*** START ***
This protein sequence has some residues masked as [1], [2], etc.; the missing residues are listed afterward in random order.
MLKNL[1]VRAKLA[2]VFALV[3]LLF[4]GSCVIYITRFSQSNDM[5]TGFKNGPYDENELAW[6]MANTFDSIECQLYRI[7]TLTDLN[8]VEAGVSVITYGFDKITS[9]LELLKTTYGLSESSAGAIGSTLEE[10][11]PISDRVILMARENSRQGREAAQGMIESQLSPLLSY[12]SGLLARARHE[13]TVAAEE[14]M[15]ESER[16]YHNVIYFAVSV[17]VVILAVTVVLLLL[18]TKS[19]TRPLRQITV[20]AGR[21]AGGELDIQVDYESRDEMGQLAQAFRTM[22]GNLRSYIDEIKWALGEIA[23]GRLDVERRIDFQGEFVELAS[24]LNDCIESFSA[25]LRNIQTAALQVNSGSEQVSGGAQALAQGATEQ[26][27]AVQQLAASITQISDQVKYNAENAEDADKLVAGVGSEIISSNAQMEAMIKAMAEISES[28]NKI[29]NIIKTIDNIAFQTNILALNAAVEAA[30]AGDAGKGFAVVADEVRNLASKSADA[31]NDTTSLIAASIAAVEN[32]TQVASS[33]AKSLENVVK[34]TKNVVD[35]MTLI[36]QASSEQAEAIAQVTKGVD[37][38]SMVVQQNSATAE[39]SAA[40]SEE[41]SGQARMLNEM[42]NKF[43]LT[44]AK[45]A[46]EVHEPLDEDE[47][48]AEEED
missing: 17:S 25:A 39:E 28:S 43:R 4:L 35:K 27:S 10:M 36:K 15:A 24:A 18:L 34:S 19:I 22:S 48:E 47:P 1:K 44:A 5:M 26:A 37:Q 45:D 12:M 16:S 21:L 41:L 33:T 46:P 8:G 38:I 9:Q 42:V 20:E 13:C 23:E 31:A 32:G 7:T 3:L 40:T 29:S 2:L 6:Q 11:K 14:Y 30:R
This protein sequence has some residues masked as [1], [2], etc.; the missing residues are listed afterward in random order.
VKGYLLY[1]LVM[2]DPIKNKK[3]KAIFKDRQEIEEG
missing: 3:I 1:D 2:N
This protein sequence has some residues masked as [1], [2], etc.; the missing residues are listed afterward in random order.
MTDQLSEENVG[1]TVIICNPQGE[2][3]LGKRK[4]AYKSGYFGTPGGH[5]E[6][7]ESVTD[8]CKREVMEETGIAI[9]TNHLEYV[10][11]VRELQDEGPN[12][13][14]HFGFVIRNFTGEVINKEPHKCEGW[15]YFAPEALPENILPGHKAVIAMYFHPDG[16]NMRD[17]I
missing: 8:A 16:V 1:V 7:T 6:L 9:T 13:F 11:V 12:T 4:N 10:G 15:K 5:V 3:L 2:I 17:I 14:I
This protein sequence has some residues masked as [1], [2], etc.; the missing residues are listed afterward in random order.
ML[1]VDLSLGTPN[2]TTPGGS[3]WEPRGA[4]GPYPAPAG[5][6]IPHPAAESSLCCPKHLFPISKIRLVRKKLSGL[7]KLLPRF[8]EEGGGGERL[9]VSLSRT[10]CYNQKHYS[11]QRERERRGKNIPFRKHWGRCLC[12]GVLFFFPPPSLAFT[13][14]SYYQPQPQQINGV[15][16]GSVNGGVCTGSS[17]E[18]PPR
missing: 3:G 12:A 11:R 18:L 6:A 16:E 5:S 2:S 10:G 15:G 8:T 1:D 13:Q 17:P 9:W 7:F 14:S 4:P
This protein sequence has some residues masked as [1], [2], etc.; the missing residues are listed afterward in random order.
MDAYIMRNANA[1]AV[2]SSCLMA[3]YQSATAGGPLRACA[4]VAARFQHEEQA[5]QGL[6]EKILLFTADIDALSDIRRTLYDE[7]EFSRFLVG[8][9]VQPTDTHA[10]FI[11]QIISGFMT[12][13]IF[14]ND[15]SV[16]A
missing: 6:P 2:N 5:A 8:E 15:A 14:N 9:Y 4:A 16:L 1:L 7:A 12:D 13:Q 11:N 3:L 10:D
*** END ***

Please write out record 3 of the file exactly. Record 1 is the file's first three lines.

This protein sequence has some residues masked as [1], [2], etc.; the missing residues are listed afterward in random order.
MTDQLSEENVG[1]TVIICNPQGE[2][3]LGKRK[4]AYKSGYFGTPGGH[5]E[6][7]ESVTD[8]CKREVMEETGIAI[9]TNHLEYV[10][11]VRELQDEGPN[12][13][14]HFGFVIRNFTGEVINKEPHKCEGW[15]YFAPEALPENILPGHKAVIAMYFHPDG[16]NMRD[17]I
missing: 8:A 16:V 1:V 7:T 6:L 9:T 13:F 11:V 12:T 4:N 10:G 15:K 5:V 3:L 2:I 17:I 14:I